[GLASSFISH-17142] ClassLoader / memory leak in ConnectorTimerProxy Created: 01/Aug/11  Updated: 20/Dec/16

Status: Open
Project: glassfish
Component/s: jca
Affects Version/s: 3.1.1_dev
Fix Version/s: None

Type: Bug Priority: Major
Reporter: rwruck Assignee: Jagadish
Resolution: Unresolved Votes: 6
Labels: None
Remaining Estimate: Not Specified
Time Spent: Not Specified
Original Estimate: Not Specified

Tags: 3_1_2-exclude


The ConnectorTimerProxy is used to lazily initialize a Timer object. There once was an issue where usage of this proxy caused the proxied timer thread to be bound to the WebApp's ClassLoader, thus preventing it from being discarded when undeploying the application (see GLASSFISH-7074).

Unfortunately, there is another way to create a memory leak: ConnectorTimerProxy extends java.util.Timer and thus it has a TimerThread of its own that's never used since all methods delegate to the proxy timer.
BUT this means that the very first call to getProxy() will create a TimerThread that inherits the calling thread's context class loader and it seems I just came across this case.

jhat says:

Static reference from com.sun.enterprise.connectors.util.ConnectorTimerProxy.connectorTimer
(from class com.sun.enterprise.connectors.util.ConnectorTimerProxy) :
--> com.sun.enterprise.connectors.util.ConnectorTimerProxy@0x9c036b8 (28 bytes) (field thread:)
--> java.util.TimerThread@0x9bf1e58 (113 bytes) (field contextClassLoader:)
--> org.glassfish.web.loader.WebappClassLoader@0x97d9630 (164 bytes) 

Since the ConnectorTimerProxy's own TimerThread is not used at all, I'd suggest to add a call to super.cancel() in the constructor.

Comment by Hong Zhang [ 02/Aug/11 ]

assign to jagadish for evaluation

Comment by rwruck [ 02/Aug/11 ]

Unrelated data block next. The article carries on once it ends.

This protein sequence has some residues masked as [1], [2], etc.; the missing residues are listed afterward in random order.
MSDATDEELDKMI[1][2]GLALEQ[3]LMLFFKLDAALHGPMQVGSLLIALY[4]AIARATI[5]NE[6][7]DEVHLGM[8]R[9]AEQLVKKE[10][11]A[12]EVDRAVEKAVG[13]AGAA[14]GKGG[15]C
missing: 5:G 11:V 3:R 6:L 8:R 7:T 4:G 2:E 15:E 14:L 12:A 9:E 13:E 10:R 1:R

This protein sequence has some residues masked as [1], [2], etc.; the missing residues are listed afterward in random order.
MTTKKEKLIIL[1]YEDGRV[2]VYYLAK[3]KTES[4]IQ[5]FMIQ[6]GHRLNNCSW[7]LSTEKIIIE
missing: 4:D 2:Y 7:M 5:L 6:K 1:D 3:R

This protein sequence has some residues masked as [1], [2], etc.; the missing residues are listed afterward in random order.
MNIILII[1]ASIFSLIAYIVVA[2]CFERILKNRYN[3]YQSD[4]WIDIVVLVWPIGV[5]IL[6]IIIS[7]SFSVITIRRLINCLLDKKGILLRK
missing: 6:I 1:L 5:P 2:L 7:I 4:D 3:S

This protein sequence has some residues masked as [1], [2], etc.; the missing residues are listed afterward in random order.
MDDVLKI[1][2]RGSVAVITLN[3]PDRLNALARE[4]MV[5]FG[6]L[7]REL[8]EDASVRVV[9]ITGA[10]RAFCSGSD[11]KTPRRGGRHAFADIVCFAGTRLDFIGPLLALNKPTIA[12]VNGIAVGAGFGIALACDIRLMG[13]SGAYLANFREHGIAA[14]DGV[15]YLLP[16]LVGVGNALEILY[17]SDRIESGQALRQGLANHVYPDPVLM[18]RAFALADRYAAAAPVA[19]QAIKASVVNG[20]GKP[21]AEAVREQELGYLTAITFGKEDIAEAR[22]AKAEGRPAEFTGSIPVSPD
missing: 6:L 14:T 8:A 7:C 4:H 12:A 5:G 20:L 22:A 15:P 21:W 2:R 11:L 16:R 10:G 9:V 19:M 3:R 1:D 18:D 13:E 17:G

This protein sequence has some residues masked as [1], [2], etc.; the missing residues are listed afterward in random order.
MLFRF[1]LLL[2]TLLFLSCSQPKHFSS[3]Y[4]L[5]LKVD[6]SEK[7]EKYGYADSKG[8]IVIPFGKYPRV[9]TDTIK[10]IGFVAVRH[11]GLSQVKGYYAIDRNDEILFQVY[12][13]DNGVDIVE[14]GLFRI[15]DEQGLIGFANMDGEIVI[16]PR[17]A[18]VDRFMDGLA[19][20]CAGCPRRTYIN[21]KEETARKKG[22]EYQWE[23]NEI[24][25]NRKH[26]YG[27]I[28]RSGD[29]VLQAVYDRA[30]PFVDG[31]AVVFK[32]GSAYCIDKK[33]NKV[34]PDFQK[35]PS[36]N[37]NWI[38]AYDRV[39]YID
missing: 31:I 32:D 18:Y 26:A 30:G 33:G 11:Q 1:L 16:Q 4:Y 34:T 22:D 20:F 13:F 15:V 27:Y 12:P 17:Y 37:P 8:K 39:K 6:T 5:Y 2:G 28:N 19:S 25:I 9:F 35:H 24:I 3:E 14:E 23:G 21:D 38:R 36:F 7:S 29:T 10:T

Update: While it may be a good idea to stop the unneccesary timer thread, it does not solve the issue, because the TimerThread object which holds the reference to the WebApp's ClassLoader is not set to null in the JDK's cancel() implementation.
A patched glassfish where the getProxy() method uses the same workaround as the getTimer() method, i.e. use the ConnectorClassLoader for creating the ConnectorTimerProxy instance itself, does not expose the described issue anymore.

Comment by rwruck [ 02/Aug/11 ]

Update 2: It seems that the current workaround is not enough to eliminate references to the WebApp ClassLoader. While the contextClassLoader of the timer threads is now set to the connectorClassLoader, they still inherit the caller thread's AccessControlContext - which in turn refers to the thread's ClassLoader.

jhat says:

Static reference from com.sun.enterprise.connectors.util.ConnectorTimerProxy.connectorTimer
(from class com.sun.enterprise.connectors.util.ConnectorTimerProxy) :
--> com.sun.enterprise.connectors.util.ConnectorTimerProxy@0x9b66f00 (32 bytes) (field timer:)
--> java.util.Timer@0x9b746e0 (20 bytes) (field thread:)
--> java.util.TimerThread@0x9b55748 (113 bytes) (field inheritedAccessControlContext:)
--> java.security.AccessControlContext@0x9b72308 (21 bytes) (field context:)
--> [Ljava.security.ProtectionDomain;@0x9b7c358 (80 bytes) (Element 6 of [Ljava.security.ProtectionDomain;@0x9b7c358:)
--> java.security.ProtectionDomain@0x983e028 (30 bytes) (field classloader:)
--> org.glassfish.web.loader.WebappClassLoader@0x9762c30 (164 bytes)

I don't know of any way to specify a newly created thread's AccessControlContext - in fact, being able to do so would break the whole security model.

Maybe I'm missing something but to me it seems that the ConnectorTimerProxy should NEVER be used by a thread whose AccessControlContext might refer to a WebApp's ProtectionDomain - or at least getProxy() and getTimer() need to be called once before any WebApp has a chance to do so. That would reduce the problem to cases where handleTimerException is involved.

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